The County and City of San Clemente previously evaluated alternative alignments for the La Pata Gap Closure, including locations near the Talega and Forster Ranch developments. In-depth community input led to the development of a proposed project, which will traverse parts of San Clemente and the unincorporated areas of the County.
The County of Orange in May of 2011 approved a Project Report and Final Environmental Impact Report (Final EIR) for a proposed project that would extend and widen the existing 1.8-mile portion of La Pata Avenue south of Ortega Highway, outside the City of San Juan Capistrano, roughly two miles to connect with La Pata Avenue in San Clemente at Calle Saluda. The proposed improvements will ease local traffic while minimizing environmental impacts. A new multi-purpose trail is also proposed to be included with the project on the east side of the highway from Calle Saluda to Vista Montana Avenue adjacent to the San Juan Hills High School.
The project would close the "gap" between the two roadway segments – providing an essential link in the local roadway network.
The La Pata Avenue Gap Closure project is designed to ease traffic congestion while ensuring minimal environmental impact on the area's high quality of life. Particular attention in the study will be placed on minimizing adverse visual, noise, air quality, light and glare impacts on the neighboring communities. The proposed improvements are consistent with the City of San Clemente and County General Plans and the Talega and Forster Ranch Specific Plans.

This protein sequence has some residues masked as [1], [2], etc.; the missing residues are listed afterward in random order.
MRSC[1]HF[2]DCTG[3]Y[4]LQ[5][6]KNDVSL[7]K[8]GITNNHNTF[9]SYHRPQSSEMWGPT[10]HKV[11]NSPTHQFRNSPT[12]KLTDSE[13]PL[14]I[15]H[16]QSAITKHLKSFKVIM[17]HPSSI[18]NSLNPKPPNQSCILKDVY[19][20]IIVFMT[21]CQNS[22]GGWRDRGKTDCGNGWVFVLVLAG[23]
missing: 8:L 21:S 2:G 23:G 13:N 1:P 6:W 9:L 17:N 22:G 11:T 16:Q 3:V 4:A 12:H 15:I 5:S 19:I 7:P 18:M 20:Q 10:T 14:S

The initial step in the environmental process began in November 2009 with the release of the Notice of Preparation for the Environmental Impact Report. A public scoping meeting was conducted on December 2, 2009 in San Clemente to provide project information and garner input from interested parties. A public meeting on the Draft Environmental Impact Report was conducted November 18th, 2010 in San Clemente to provide interested parties an opportunity to review and provide comments on the project documents. Public outreach efforts included mailing project information to residents/businesses within a quarter mile of the project and to key stakeholders/and interested parties. The County's project Web site was launched and city Web sites included project information for residents. Press releases were issued to regional and local media. Based on input from the public meetings, the project was refined in the Final Environmental Impact Report (Final EIR) to address comments received during the Draft Environmental Impact Report phase.
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